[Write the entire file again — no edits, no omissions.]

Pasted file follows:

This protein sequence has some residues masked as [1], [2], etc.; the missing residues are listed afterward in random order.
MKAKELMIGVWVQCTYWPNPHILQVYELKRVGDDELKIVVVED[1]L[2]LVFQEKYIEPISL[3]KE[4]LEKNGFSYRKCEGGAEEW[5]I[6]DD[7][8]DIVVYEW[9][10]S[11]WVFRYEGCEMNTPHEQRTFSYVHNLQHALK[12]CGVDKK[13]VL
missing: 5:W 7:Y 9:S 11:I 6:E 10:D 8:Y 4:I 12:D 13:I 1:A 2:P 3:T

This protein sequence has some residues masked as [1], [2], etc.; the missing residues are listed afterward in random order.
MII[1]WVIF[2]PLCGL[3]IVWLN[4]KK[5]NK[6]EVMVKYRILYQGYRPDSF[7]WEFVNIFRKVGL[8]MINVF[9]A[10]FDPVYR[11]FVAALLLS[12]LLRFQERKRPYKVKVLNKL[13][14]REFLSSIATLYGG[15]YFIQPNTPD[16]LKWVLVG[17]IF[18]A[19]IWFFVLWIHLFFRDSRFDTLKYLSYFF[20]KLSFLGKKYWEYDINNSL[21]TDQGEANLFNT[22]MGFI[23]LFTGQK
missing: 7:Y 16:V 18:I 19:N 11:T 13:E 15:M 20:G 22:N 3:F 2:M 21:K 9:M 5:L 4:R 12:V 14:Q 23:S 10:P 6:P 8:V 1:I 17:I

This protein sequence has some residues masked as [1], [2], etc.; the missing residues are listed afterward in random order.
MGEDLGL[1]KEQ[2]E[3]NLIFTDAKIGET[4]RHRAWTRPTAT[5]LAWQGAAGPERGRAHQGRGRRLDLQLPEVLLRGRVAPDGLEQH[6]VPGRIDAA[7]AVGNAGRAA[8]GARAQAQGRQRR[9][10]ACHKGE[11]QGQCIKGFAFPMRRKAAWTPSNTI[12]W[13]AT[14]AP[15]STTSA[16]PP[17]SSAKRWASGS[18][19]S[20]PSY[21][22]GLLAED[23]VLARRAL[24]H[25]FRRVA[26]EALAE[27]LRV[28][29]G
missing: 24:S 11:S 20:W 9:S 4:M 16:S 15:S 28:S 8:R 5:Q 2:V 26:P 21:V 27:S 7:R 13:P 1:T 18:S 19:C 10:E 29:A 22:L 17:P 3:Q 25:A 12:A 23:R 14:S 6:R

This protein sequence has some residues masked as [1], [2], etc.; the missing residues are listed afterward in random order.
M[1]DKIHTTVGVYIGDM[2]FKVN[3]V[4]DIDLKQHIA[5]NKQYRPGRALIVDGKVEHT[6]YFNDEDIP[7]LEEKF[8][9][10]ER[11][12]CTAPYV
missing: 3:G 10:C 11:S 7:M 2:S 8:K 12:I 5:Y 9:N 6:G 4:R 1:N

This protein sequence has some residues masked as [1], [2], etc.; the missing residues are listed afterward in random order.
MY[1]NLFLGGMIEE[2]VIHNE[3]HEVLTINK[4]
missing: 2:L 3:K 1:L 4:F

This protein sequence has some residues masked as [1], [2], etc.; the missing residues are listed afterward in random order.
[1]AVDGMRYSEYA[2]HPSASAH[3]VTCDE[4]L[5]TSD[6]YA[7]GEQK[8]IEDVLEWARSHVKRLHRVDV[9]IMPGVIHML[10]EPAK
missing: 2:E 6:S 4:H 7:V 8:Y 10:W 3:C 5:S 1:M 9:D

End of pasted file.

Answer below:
This protein sequence has some residues masked as [1], [2], etc.; the missing residues are listed afterward in random order.
MKAKELMIGVWVQCTYWPNPHILQVYELKRVGDDELKIVVVED[1]L[2]LVFQEKYIEPISL[3]KE[4]LEKNGFSYRKCEGGAEEW[5]I[6]DD[7][8]DIVVYEW[9][10]S[11]WVFRYEGCEMNTPHEQRTFSYVHNLQHALK[12]CGVDKK[13]VL
missing: 5:W 7:Y 9:S 11:I 6:E 10:D 8:Y 4:I 12:D 13:I 1:A 2:P 3:T

This protein sequence has some residues masked as [1], [2], etc.; the missing residues are listed afterward in random order.
MII[1]WVIF[2]PLCGL[3]IVWLN[4]KK[5]NK[6]EVMVKYRILYQGYRPDSF[7]WEFVNIFRKVGL[8]MINVF[9]A[10]FDPVYR[11]FVAALLLS[12]LLRFQERKRPYKVKVLNKL[13][14]REFLSSIATLYGG[15]YFIQPNTPD[16]LKWVLVG[17]IF[18]A[19]IWFFVLWIHLFFRDSRFDTLKYLSYFF[20]KLSFLGKKYWEYDINNSL[21]TDQGEANLFNT[22]MGFI[23]LFTGQK
missing: 7:Y 16:V 18:I 19:N 11:T 13:E 15:M 20:G 22:N 3:F 2:M 21:K 9:M 5:L 4:R 12:V 14:Q 23:S 10:P 6:P 8:V 1:I 17:I

This protein sequence has some residues masked as [1], [2], etc.; the missing residues are listed afterward in random order.
MGEDLGL[1]KEQ[2]E[3]NLIFTDAKIGET[4]RHRAWTRPTAT[5]LAWQGAAGPERGRAHQGRGRRLDLQLPEVLLRGRVAPDGLEQH[6]VPGRIDAA[7]AVGNAGRAA[8]GARAQAQGRQRR[9][10]ACHKGE[11]QGQCIKGFAFPMRRKAAWTPSNTI[12]W[13]AT[14]AP[15]STTSA[16]PP[17]SSAKRWASGS[18][19]S[20]PSY[21][22]GLLAED[23]VLARRAL[24]H[25]FRRVA[26]EALAE[27]LRV[28][29]G
missing: 24:S 11:S 20:W 9:S 4:M 16:S 15:S 28:S 8:R 5:Q 2:V 26:P 21:V 27:S 7:R 13:P 1:T 18:S 19:C 10:E 29:A 22:L 17:P 3:Q 25:A 12:A 23:R 14:S 6:R

This protein sequence has some residues masked as [1], [2], etc.; the missing residues are listed afterward in random order.
M[1]DKIHTTVGVYIGDM[2]FKVN[3]V[4]DIDLKQHIA[5]NKQYRPGRALIVDGKVEHT[6]YFNDEDIP[7]LEEKF[8][9][10]ER[11][12]CTAPYV
missing: 3:G 10:C 11:S 7:M 2:S 8:K 12:I 5:Y 9:N 6:G 4:R 1:N

This protein sequence has some residues masked as [1], [2], etc.; the missing residues are listed afterward in random order.
MY[1]NLFLGGMIEE[2]VIHNE[3]HEVLTINK[4]
missing: 2:L 3:K 1:L 4:F

This protein sequence has some residues masked as [1], [2], etc.; the missing residues are listed afterward in random order.
[1]AVDGMRYSEYA[2]HPSASAH[3]VTCDE[4]L[5]TSD[6]YA[7]GEQK[8]IEDVLEWARSHVKRLHRVDV[9]IMPGVIHML[10]EPAK
missing: 2:E 6:S 4:H 7:V 8:Y 10:W 3:C 5:S 1:M 9:D